New Jersey Death Toll from Drug Overdoses Increasing
The number of drug overdose deaths in New Jersey increased by 40 percent from 2015 to 2016. According to the New Jersey Office of the State Medical Examiner, 2,221 drug overdose deaths occurred in this state alone in 2016. Sadly, the rest of the country doesn’t seem to be faring much better.
Part of the issue that led to the overdose death increase in the state is the misuse of heroin and fentanyl, which are both currently at an all-time high. Heroin is a dangerous opioid drug that has been available to addicts for many decades. It has killed thousands of people every year in the U.S., with the total increasing from around 2,500 in 2012 to over 15,000 in 2016 (National Institute on Drug Abuse). Fentanyl, however, is only recently becoming a serious problem.
What Is Fentanyl?
Fentanyl is a synthetic opioid drug that is at least 100 times stronger than morphine and 50 times stronger than heroin. This drug is only meant to be used for serious pain treatment like when a patient is in labor and giving birth. However, people have begun creating their own fentanyl illegally as well as synthetic analogs similar to fentanyl, such as carfentanil, 3-methylfentanil, furanul fentanyl, and acetyl fentanyl.
In many cases, drug sellers or abusers use fentanyl to cut their heroin, but this can easily lead to overdose. Because fentanyl is so much more potent than even the most potent opioid drug (heroin), it is causing serious overdose situations, many of which lead to death.
Recognizing a Fentanyl Overdose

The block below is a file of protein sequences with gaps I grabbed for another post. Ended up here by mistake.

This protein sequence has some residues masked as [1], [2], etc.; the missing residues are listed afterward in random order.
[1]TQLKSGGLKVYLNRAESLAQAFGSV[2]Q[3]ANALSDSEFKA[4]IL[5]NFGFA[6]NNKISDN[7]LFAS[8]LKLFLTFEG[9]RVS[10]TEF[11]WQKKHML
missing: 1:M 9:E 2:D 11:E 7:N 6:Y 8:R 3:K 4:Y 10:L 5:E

Being able to recognize a fentanyl overdose is paramount, even if you do not have a friend or a loved one who uses opioid drugs. You could help someone on the street that you don’t even know if you are able to recognize these signs and symptoms of a fentanyl overdose. These include
- Extremely small pupils (often called pinpoint pupils)
- Low blood pressure
- Slow heartbeat
- Slowed breathing or no breathing
- Cold, clammy skin
- Blue nails, lips, tongue, etc. (a result of poor circulation and lack of oxygen)
- Coordination problems
- Muscle weakness
People who have overdosed on an opioid drug will become very drowsy and may often fall unconscious. In some cases, nothing will be able to wake them, and they will require immediate help. Opioid overdoses can also cause extremely slowed or stopped breathing, which can lead to brain damage and death.
Fentanyl overdoses are especially dangerous because the drug is so much stronger than other drugs of its type. People who overdose on fentanyl may not even realize how dangerous it is either, so it is important to get help as soon as possible. If you think someone has overdosed on fentanyl, you must immediately call 911.
What Should I Do If I Have a Fentanyl Abuse Problem?
Call 800-483-2193 to speak with a treatment advisor and seek safe, reliable detox and rehab. You can begin your recovery as soon as you call, and we will answer any questions you may have about addiction, treatment, and recovery. Call now.